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Hawaii Department of Health investigating possible case of hepatitis A infection in Wah Kung Restaurant employee

Posted on Jan 18, 2018 in Latest Department News


Hawaii Department of Health investigating possible case of

hepatitis A infection in Wah Kung Restaurant employee


HONOLULU – The Hawaii State Department of Health (DOH) is investigating a possible case of hepatitis A infection in a food service employee. This case is unrelated to the earlier cases identified by DOH on Jan. 5, 2018.


During the potential infectious period, the individual worked as a food service employee at Wah Kung Restaurant, located at 1151 Mapunapuna Street in Honolulu, from Dec. 1, 2017 to Jan. 6, 2018. At this time, no infections have been linked to exposure at this business. DOH is providing this information to prevent possible new cases.


DOH advises persons who consumed food or beverages from this establishment during the identified period (Dec. 1, 2017 to Jan. 6, 2018) to:

  1. Contact their healthcare providers about the possibility of receiving hepatitis A vaccine or immune globulin (IG), which may provide some protection against the disease if administered within two weeks after exposure (i.e., within two weeks of consuming food or beverages at or from this restaurant).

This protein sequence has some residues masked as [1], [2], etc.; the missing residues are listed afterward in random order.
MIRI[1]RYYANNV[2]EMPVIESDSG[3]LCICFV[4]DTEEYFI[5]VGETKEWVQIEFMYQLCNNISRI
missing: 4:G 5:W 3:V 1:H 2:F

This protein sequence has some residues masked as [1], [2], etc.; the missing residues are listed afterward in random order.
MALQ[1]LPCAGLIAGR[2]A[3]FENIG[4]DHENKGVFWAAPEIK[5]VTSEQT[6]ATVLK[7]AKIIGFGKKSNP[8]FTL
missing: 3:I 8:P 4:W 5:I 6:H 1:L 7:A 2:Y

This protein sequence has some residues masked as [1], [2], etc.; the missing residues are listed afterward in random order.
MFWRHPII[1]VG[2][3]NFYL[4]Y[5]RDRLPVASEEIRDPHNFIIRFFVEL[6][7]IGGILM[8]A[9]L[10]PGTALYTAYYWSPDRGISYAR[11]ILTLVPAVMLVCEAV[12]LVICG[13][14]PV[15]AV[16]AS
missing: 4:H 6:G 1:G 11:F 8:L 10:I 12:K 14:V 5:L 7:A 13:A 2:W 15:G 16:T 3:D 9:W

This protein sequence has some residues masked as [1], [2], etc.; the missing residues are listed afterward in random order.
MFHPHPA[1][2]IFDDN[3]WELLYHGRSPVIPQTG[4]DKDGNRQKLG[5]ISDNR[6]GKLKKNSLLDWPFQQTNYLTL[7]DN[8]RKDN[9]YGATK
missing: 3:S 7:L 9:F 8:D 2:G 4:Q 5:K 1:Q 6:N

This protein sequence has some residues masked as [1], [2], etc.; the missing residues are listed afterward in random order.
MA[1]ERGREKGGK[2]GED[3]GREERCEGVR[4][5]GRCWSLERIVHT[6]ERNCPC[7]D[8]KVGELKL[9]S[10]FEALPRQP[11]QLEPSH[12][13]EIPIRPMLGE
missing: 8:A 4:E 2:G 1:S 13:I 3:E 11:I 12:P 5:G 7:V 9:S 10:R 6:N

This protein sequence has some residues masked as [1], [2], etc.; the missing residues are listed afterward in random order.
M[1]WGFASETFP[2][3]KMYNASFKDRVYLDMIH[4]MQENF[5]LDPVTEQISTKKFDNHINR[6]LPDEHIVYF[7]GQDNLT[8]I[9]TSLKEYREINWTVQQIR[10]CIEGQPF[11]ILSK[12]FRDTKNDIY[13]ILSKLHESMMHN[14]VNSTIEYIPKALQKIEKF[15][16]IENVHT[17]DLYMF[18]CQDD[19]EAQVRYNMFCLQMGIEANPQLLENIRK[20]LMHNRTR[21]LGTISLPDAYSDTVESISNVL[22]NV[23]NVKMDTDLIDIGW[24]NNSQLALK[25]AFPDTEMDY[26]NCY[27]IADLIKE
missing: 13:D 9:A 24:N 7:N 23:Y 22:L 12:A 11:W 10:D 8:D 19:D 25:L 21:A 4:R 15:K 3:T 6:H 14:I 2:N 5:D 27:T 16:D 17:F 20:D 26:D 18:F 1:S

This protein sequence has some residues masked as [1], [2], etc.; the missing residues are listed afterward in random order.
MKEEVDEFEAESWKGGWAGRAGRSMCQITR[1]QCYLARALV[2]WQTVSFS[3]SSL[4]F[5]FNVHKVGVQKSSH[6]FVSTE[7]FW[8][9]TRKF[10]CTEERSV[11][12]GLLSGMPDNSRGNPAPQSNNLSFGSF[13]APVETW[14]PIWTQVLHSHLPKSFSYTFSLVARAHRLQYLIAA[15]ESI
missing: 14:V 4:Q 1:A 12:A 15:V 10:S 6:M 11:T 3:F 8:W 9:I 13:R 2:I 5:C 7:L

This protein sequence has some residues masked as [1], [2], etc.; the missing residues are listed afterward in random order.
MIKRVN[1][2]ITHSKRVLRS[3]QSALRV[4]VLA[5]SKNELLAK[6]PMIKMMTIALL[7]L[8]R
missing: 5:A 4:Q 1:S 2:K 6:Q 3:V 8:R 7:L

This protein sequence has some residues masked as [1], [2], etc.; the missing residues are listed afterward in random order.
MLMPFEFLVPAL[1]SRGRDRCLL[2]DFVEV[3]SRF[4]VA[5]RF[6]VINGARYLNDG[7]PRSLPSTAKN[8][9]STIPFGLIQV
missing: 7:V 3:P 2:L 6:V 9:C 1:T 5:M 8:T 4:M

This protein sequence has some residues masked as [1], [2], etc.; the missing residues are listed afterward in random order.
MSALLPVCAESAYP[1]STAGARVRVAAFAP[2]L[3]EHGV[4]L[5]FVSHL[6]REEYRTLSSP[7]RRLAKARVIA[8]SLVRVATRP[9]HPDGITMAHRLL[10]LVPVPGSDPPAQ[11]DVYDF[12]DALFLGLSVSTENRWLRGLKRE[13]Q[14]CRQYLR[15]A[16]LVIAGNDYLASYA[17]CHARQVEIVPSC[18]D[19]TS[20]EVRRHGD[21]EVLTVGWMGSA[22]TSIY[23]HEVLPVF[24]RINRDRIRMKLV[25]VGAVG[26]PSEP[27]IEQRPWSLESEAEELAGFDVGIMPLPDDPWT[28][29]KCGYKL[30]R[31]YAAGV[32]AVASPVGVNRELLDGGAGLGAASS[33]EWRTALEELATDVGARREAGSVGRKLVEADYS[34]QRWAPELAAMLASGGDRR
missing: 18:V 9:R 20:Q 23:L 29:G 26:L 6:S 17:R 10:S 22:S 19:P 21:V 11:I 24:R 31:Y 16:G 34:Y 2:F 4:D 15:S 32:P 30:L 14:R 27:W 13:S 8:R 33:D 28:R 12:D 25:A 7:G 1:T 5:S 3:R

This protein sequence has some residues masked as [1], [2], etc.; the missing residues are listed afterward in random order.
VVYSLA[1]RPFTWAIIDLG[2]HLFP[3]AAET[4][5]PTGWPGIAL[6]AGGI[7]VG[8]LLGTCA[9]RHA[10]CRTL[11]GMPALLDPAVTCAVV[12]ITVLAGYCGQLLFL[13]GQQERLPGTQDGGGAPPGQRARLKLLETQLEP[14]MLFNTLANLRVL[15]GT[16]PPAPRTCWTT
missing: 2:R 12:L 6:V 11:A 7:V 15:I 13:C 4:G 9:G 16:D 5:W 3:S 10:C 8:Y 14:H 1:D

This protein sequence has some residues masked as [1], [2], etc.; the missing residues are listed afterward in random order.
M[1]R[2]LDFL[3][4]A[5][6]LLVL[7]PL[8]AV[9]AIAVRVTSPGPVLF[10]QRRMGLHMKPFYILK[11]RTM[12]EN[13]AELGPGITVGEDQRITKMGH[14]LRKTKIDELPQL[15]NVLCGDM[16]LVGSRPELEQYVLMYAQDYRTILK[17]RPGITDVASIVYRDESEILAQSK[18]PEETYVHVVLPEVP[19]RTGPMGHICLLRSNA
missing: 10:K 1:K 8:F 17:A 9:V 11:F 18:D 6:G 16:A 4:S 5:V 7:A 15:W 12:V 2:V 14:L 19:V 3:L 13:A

2. Monitor their health for symptoms of hepatitis A infection up to 50 days after exposure.
  3. Wash their hands with soap and warm water frequently and thoroughly, especially after using the bathroom and before preparing food.
  4. Stay at home and contact their healthcare provider immediately if symptoms of hepatitis A infection develop.


“Given the clinical and laboratory findings, we suspect this individual may be infected with hepatitis A,” said State Epidemiologist Dr. Sarah Park. “Because of the limited two-week window to prevent infection among those potentially exposed, we are alerting the public as a precaution. We encourage people to take appropriate action to protect their health and prevent possible new cases in our community.”


The virus is found in the stool of people with hepatitis A infection and is usually spread through close personal or sexual contact as well as by consuming contaminated food or drinking water. Symptoms of hepatitis A infection include fever, fatigue, loss of appetite, abdominal discomfort, dark urine, diarrhea, and yellow skin and eyes. 


Vaccination provides the best protection. Additionally, persons should frequently wash their hands with soap and warm water after using the bathroom, changing a diaper, and before preparing food to help prevent the spread of hepatitis A. Appropriately cooking foods can also help prevent infection.


Additional information about hepatitis A can be found on the DOH website at


To locate a vaccinating pharmacy or clinic, visit or call the Aloha United Way information and referral line at    2-1-1.


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Gail Ogawa

Disease Outbreak Control Division

Phone: (808) 586-8358